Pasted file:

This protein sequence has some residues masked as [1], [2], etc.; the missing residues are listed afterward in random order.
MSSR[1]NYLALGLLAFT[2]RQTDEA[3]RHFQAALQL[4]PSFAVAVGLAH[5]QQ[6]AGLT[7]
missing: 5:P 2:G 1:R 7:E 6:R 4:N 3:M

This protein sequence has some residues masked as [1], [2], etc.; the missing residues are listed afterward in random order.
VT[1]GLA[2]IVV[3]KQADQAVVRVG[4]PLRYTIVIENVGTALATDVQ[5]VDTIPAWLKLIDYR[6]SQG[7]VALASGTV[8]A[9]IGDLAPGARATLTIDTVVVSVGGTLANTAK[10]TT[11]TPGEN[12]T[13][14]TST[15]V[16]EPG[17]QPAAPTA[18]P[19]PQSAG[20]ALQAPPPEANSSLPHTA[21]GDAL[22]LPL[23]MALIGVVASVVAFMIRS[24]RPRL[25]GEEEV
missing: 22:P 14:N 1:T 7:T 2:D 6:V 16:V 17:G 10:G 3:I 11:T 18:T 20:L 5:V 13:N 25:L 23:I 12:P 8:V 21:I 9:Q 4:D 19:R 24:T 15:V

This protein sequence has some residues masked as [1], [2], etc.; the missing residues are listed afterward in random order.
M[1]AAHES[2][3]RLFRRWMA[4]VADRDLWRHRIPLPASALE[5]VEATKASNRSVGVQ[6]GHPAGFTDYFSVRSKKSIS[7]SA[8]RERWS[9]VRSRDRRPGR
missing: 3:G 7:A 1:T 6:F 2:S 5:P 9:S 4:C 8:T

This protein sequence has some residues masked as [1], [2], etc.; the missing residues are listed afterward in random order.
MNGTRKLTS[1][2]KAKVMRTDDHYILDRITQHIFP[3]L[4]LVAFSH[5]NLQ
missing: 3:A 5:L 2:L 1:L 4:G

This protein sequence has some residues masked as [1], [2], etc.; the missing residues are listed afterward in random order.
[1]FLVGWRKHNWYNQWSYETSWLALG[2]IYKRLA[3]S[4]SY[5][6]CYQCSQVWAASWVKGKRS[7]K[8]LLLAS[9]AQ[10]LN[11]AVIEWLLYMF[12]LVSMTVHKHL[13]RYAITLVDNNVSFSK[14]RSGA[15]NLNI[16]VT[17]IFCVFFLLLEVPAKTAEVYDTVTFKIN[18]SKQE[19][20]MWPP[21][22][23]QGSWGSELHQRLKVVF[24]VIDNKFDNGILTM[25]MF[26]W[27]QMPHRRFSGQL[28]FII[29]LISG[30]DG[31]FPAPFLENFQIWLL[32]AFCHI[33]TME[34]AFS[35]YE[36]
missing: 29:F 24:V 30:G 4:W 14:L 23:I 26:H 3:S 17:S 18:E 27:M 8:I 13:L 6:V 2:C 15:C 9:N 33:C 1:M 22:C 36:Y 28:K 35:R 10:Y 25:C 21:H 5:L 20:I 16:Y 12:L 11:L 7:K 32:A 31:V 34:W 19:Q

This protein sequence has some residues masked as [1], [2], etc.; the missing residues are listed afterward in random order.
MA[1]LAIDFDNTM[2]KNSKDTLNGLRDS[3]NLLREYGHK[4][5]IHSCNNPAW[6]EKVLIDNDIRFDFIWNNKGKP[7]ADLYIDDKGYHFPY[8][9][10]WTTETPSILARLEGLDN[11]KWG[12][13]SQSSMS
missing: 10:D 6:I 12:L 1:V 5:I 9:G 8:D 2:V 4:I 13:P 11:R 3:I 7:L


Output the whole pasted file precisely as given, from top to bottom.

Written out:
This protein sequence has some residues masked as [1], [2], etc.; the missing residues are listed afterward in random order.
MSSR[1]NYLALGLLAFT[2]RQTDEA[3]RHFQAALQL[4]PSFAVAVGLAH[5]QQ[6]AGLT[7]
missing: 5:P 2:G 1:R 7:E 6:R 4:N 3:M

This protein sequence has some residues masked as [1], [2], etc.; the missing residues are listed afterward in random order.
VT[1]GLA[2]IVV[3]KQADQAVVRVG[4]PLRYTIVIENVGTALATDVQ[5]VDTIPAWLKLIDYR[6]SQG[7]VALASGTV[8]A[9]IGDLAPGARATLTIDTVVVSVGGTLANTAK[10]TT[11]TPGEN[12]T[13][14]TST[15]V[16]EPG[17]QPAAPTA[18]P[19]PQSAG[20]ALQAPPPEANSSLPHTA[21]GDAL[22]LPL[23]MALIGVVASVVAFMIRS[24]RPRL[25]GEEEV
missing: 22:P 14:N 1:T 7:T 2:D 6:V 16:V 17:G 10:G 3:I 11:T 18:T 20:L 5:V 13:N 25:L 23:I 12:P 8:V 21:I 9:Q 4:D 19:R 24:T 15:V

This protein sequence has some residues masked as [1], [2], etc.; the missing residues are listed afterward in random order.
M[1]AAHES[2][3]RLFRRWMA[4]VADRDLWRHRIPLPASALE[5]VEATKASNRSVGVQ[6]GHPAGFTDYFSVRSKKSIS[7]SA[8]RERWS[9]VRSRDRRPGR
missing: 3:G 7:A 1:T 6:F 2:S 5:P 9:S 4:C 8:T

This protein sequence has some residues masked as [1], [2], etc.; the missing residues are listed afterward in random order.
MNGTRKLTS[1][2]KAKVMRTDDHYILDRITQHIFP[3]L[4]LVAFSH[5]NLQ
missing: 3:A 5:L 2:L 1:L 4:G

This protein sequence has some residues masked as [1], [2], etc.; the missing residues are listed afterward in random order.
[1]FLVGWRKHNWYNQWSYETSWLALG[2]IYKRLA[3]S[4]SY[5][6]CYQCSQVWAASWVKGKRS[7]K[8]LLLAS[9]AQ[10]LN[11]AVIEWLLYMF[12]LVSMTVHKHL[13]RYAITLVDNNVSFSK[14]RSGA[15]NLNI[16]VT[17]IFCVFFLLLEVPAKTAEVYDTVTFKIN[18]SKQE[19][20]MWPP[21][22][23]QGSWGSELHQRLKVVF[24]VIDNKFDNGILTM[25]MF[26]W[27]QMPHRRFSGQL[28]FII[29]LISG[30]DG[31]FPAPFLENFQIWLL[32]AFCHI[33]TME[34]AFS[35]YE[36]
missing: 29:F 24:V 30:G 4:W 14:L 23:I 26:H 3:S 17:S 18:E 27:M 8:I 13:L 6:V 2:C 15:C 9:N 33:C 1:M 22:C 36:Y 28:K 35:R 10:Y 25:C 21:H 5:L 20:I 16:Y 12:L 11:L 7:K 32:A 31:V 34:W 19:Q

This protein sequence has some residues masked as [1], [2], etc.; the missing residues are listed afterward in random order.
MA[1]LAIDFDNTM[2]KNSKDTLNGLRDS[3]NLLREYGHK[4][5]IHSCNNPAW[6]EKVLIDNDIRFDFIWNNKGKP[7]ADLYIDDKGYHFPY[8][9][10]WTTETPSILARLEGLDN[11]KWG[12][13]SQSSMS
missing: 10:D 6:I 12:L 1:V 5:I 9:G 8:D 2:V 4:I 13:P 11:R 3:I 7:L